According to ratings firm Fitch Ratings, the numbers and financial results of leading local banks put them in a positive position amid an environment of greater uncertainty and macroeconomic risk, with the main characters tightening fiscal policies and the resulting domestic political uncertainty. from the 2022 elections.
“Operating profit, net income and capital levels were higher than anticipated. Fitchand asset and loan growth surpassed pre-pandemic levels in 2019. Despite the decrease in loan impairment fees, loan impairments fell more than expected, resulting in improved coverage of impaired loans. The five largest banks collectively account for about two-thirds of the Colombian system’s assets, with the top three banks diversifying geographically, the document said.
However, Fitch expects profitability to be moderate but relatively stable as margins, lower impairment fees and higher fee income offset possible slight deterioration in asset quality. The financing structures of the largest banks will continue to be based on stable and low-cost customer deposits, which will support the return of banks.
Additionally, higher interest rates could be positive for loans from major commercial banks as part of a sustainable economic recovery. In fact, the firm raised its forecast for Colombia’s real GDP growth for this year from 3.9% to 5.2% after the economy’s good performance in the fourth quarter of last year.
Another driving factor is capitalization, which remained adequate for the five largest banks with a median common-tier capitalization of 11.5% last year, up from pre-pandemic 7.7% in 2019. “Colombian banks are expected to meet the full-load phase of Basel III capital requirements by 2024 and lag behind the progress of other major regional peers.” signature stands out.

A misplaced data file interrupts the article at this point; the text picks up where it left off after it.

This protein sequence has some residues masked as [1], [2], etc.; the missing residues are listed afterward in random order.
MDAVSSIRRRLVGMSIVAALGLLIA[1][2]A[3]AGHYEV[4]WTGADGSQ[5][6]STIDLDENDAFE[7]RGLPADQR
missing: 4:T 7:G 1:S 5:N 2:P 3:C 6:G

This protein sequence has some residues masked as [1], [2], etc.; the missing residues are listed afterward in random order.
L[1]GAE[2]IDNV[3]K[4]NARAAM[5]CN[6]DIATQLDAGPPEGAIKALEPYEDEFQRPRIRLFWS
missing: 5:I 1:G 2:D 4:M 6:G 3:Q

Fitch expects the war in Ukraine to have a small to moderate impact on the Colombian banking system. Besides post-election policy adjustments, economic growth and credit growth will be affected by external factors, including inflation and rising oil prices, which could lead to broader macroeconomic uncertainty and increase high unemployment and underemployment.
Banks may be adversely affected by secondary shocks from low GDP growth, sustained energy price inflation and prolonged supply chain disruptions that can create challenging conditions. However, as a net oil exporter, Colombia’s fiscal and external balances could benefit by offsetting some pressure on GDP growth.
Despite the rising interest rate environment, the improving economic environment should continue to support the growth in the banking sector. “If rates rise in a scenario of rapid inflation and monetary pressures, an interest rate shock could raise credit costs, put pressure on bank assets and derail the economic recovery.”
Source: Lare Publica